Finally, the senior analyst creates a Linknet to visualize the relationships between the auto salvage shop, the fast food restaurant and Central Cayman Accountants, where it’s easy to see that Clara White has a connection to both suspicious companies, a relationship that’s documented in each Occurrence but was undetected in the original wire transfer data.

5: Place Evidence in Context

The analysts revisit the Crumbnet outlining the corruption and money laundering threat and add discoveries and evidence collected throughout their analysis. The Crumbnet’s narrative modeling elements accelerate and improve decision-making by providing the analysts with a big picture narrative of the analysis so far, with the ability to drill down to supporting evidence for more detail.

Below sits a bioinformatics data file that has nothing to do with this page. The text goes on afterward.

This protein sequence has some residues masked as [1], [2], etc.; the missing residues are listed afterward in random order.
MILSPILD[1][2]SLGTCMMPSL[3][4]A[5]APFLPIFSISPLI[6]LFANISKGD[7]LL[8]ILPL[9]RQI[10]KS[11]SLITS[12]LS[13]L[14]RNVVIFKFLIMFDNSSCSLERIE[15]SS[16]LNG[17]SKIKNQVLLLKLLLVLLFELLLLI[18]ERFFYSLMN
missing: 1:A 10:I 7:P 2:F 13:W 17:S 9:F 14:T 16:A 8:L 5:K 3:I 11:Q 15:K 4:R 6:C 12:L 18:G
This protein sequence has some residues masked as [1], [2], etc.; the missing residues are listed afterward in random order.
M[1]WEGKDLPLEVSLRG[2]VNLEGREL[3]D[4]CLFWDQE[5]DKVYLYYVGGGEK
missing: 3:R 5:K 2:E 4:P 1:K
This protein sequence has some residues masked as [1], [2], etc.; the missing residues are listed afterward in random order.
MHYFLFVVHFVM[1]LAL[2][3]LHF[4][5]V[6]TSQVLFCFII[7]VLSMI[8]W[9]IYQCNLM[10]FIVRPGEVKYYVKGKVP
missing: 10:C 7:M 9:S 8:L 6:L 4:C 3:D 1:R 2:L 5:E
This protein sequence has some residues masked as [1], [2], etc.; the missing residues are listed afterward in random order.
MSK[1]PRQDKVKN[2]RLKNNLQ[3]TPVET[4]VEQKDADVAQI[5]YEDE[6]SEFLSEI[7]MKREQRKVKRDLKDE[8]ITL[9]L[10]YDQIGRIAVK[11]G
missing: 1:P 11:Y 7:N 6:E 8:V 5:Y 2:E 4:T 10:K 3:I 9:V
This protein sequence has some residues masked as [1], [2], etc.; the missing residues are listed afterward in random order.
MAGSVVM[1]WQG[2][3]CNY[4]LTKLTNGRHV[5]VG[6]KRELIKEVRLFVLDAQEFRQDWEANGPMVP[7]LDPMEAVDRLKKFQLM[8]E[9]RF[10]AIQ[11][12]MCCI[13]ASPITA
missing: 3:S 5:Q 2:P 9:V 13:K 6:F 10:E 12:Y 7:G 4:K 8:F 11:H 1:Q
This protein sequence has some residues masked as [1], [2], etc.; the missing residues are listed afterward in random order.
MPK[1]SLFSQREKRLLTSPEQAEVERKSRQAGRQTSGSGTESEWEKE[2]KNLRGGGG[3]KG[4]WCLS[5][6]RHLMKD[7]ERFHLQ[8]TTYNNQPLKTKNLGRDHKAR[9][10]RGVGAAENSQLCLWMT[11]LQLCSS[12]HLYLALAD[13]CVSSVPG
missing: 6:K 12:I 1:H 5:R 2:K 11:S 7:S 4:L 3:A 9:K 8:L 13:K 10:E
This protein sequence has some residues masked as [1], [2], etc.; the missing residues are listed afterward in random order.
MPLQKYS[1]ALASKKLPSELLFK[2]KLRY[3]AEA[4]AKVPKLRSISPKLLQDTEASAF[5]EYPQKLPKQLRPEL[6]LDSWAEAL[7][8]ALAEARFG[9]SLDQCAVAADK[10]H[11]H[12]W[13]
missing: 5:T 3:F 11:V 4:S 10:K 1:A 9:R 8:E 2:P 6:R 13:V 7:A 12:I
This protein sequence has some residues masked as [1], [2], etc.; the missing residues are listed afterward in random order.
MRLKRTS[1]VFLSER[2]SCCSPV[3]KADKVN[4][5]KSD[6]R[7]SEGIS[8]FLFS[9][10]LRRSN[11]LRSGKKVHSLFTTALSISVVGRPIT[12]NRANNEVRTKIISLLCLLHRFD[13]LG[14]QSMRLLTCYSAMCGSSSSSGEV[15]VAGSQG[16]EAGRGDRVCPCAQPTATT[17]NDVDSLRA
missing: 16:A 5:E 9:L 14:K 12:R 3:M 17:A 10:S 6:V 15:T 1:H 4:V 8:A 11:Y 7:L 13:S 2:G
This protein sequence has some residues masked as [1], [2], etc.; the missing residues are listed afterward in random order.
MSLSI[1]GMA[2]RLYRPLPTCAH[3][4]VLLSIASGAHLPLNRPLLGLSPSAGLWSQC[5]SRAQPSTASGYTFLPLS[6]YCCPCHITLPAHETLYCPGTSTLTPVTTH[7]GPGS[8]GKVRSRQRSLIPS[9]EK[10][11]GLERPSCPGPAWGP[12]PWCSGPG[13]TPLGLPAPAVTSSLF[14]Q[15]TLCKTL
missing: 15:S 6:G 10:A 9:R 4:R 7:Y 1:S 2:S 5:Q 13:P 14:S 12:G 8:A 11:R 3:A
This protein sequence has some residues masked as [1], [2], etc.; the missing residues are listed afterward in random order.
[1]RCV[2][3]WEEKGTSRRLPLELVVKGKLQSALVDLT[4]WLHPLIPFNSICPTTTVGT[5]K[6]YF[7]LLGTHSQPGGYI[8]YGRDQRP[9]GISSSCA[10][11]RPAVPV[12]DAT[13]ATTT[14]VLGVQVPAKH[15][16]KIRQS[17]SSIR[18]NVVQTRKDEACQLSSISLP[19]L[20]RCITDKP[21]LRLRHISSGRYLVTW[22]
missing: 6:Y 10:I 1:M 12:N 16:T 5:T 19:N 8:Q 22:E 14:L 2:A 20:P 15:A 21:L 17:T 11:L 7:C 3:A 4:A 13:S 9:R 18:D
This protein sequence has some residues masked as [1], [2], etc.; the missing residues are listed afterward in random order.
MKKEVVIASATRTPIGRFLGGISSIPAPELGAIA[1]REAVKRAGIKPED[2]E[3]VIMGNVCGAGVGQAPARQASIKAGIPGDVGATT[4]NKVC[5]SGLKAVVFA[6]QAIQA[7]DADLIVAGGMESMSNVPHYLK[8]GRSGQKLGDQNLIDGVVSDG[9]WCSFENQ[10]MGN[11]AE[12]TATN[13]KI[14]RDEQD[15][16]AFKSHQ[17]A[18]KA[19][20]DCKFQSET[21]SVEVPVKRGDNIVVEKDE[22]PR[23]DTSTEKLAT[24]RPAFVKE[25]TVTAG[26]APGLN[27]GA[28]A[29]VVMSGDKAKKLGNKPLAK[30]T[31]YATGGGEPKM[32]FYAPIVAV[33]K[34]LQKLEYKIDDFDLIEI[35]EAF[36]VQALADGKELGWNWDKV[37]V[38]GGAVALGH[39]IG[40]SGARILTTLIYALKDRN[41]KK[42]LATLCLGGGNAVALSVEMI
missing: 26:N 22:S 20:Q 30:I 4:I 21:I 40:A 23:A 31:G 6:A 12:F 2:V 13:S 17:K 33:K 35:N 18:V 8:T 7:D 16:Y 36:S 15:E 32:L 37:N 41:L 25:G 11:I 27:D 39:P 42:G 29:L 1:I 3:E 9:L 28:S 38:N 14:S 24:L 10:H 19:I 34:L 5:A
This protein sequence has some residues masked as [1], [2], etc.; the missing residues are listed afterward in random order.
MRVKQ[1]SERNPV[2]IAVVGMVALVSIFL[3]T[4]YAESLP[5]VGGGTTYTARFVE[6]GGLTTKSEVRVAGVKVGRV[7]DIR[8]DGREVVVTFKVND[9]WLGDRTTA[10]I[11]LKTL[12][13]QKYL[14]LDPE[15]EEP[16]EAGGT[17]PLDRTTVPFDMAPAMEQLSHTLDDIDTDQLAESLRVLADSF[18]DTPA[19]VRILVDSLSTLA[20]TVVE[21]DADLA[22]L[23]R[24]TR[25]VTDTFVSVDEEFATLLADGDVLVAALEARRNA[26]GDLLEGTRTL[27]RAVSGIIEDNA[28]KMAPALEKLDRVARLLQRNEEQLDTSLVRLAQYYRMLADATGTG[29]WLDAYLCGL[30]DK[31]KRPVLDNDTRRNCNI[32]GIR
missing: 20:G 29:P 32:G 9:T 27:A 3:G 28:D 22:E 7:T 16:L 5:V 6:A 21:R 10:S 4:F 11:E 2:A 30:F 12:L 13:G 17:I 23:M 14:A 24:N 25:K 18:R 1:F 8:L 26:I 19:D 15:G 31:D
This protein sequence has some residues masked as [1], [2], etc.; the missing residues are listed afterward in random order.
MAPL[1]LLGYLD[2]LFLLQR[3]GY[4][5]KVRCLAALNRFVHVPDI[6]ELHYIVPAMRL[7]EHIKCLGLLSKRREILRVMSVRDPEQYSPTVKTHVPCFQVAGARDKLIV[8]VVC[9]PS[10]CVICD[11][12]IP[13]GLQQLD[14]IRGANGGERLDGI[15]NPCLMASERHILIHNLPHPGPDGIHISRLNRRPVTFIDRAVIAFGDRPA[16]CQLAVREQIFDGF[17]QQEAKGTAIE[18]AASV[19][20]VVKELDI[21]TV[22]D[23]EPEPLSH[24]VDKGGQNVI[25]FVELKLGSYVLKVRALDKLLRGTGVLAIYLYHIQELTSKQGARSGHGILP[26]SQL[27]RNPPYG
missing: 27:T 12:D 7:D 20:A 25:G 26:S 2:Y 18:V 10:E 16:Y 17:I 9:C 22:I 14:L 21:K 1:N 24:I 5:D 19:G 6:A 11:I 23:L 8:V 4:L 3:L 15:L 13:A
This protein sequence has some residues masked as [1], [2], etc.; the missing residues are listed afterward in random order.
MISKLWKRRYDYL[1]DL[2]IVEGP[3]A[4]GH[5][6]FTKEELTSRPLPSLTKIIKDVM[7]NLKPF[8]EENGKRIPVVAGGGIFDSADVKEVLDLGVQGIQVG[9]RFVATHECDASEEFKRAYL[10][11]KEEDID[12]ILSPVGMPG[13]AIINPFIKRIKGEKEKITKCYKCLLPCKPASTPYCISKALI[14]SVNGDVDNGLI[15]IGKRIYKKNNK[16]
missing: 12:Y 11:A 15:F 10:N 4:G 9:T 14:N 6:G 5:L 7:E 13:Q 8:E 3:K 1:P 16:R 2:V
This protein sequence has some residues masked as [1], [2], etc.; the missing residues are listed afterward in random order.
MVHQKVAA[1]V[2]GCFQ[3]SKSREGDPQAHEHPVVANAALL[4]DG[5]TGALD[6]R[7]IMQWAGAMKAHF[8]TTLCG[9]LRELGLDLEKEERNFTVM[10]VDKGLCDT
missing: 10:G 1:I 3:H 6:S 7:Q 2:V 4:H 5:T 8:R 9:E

The Result

The analysts compile their findings in a report with Savanna’s Production tool. In Production, they capture relevant content from multiple sources, such as the Timeline image showing suspicious wire transfer activity. They can also easily add links to existing Savanna charts and models, such as the Linknet showing connections between Organization Occurrences that reveal suspicious activity. Once the Production is complete, they can share it with other Savanna team members or export it to PDF to send to fellow analysts and decision-makers for further action.